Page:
Biden's Partisan OMB Nominee Apologizes for 'Some of My Past Language' Insulting Republicans

By Susan Jones | February 9, 2021 | 10:39am EST
Neera Tanden heads the liberal Center for American Progress. She's President Biden's controversial choice for OMB director. (Photo: Screen capture)
Neera Tanden heads the liberal Center for American Progress. She's President Biden's controversial choice for OMB director. (Photo: Screen capture)

(CNSNews.com) - President Joe Biden's nominee to head the White House Office of Management and Budget apologized on Tuesday for some of her partisan, inflammatory and insulting remarks directed at Republicans with whom she now must work.

"I recognize the concern," Neera Tanden, a long-time activist of a leftist think tank, told her confirmation hearing.

 

I deeply regret and apologize for my language and some of my past language. I recognize that this role is a bipartisan role, and I know I have to earn the trust of senators across the board. I will work very aggressively to -- to meet that concern. 

I know the last four years, or last few years, have been pretty polarizing. And I hope that we can work to address the country's challenges in a bipartisan and nonpartisan manner.

I appreciate that it's upon me to prove that to this committee and to members, and I will work as hard to address the concerns of Republican senators as Democratic senators and will be accountable. I want the OMB to be accountable to Congress and work effectively with you.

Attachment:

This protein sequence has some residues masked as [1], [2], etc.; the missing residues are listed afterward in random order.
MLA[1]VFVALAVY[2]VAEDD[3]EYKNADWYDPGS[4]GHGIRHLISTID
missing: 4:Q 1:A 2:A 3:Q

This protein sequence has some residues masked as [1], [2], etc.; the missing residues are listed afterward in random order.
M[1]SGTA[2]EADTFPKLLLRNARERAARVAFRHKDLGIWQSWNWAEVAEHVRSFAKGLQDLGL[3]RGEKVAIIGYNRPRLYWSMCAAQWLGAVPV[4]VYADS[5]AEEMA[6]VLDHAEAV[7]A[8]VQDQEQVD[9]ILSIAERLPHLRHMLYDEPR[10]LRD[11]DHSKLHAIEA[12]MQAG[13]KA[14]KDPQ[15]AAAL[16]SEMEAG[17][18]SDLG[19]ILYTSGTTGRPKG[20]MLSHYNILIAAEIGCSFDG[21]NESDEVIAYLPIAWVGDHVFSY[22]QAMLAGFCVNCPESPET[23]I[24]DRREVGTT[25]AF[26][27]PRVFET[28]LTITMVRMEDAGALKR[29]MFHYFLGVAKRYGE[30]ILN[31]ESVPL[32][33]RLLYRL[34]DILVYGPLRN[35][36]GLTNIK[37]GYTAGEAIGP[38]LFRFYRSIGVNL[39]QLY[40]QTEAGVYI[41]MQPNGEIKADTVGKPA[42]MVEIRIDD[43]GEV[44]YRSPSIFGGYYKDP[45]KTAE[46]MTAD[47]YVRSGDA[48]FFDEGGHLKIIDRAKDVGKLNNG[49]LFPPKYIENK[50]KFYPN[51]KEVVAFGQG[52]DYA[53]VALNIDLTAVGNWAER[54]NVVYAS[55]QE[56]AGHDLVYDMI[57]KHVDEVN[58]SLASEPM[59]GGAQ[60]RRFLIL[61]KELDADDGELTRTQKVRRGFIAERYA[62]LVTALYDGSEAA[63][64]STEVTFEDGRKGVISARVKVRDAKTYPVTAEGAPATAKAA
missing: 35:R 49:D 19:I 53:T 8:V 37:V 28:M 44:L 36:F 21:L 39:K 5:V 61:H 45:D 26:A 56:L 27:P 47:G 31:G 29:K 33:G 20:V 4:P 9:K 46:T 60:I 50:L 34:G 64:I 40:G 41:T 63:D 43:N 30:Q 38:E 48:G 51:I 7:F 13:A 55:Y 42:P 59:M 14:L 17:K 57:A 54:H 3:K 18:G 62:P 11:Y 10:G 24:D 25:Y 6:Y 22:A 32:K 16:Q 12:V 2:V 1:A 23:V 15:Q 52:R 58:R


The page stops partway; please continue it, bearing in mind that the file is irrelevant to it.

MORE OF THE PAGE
Tanden was responding to Sen. Rob Portman (R-Ohio), who expressed concern that "the tone, the content, the aggressive partisanship" of Tanden's public statements "have added to the troubling trend of more incivility and division in our public life."

Portman said her personal attacks on Republican senators will make it difficult for her to work with them.

Portman read just a few of her "thousands of negative public statements."

"You wrote that Susan Collins is, quote, 'the worst.' That Tom Cotton is a fraud. That vampires have more heart than Ted Cruz. You called Leader McConnell Moscow Mitch and Voldemort. And on and on."

Sen. Portman also asked Tanden about media reports that she deleted more than 1,000 of her public statements and tweets in November, after the election. "Why?" Portman asked her.

"Senator, I appreciate people's concerns about my tweets, and I regretted them, and I deleted tweets because I regretted my tone, and I deleted tweets over many months. But for those concerned about my rhetoric and my language, you know, I'm sorry. And I'm sorry for any hurt that they've caused."

Portman asked Tanden if she deleted the offensive tweets because she thought she might be nominated to serve in the Biden administration.

Tanden avoided a direct answer: "I deleted tweets over many months because I regretted the tone of my tweets," she repeated.

Portman asked her if trying to hide what she's said is "the right thing to do." He also noted that "there are still a lot of harsh, partisan tweets on your account," including "nine pages of tweets about Sen. Ted Cruz."

"How did you choose which tweets you want to delete and which ones you wanted to keep on your account?" Portman asked her.

"Senator, I mean, I just thought of some of my language and deleted my tweets. But I would also just say, again, that to the extent people are hurt by my language, I deeply apologize."

The Center for American Progress, which Tanden most recently served as president and CEO, says it is "dedicated to improving the lives of all Americans, through bold, progressive ideas, as well as strong leadership and concerted action. Our aim is not just to change the conversation, but to change the country."

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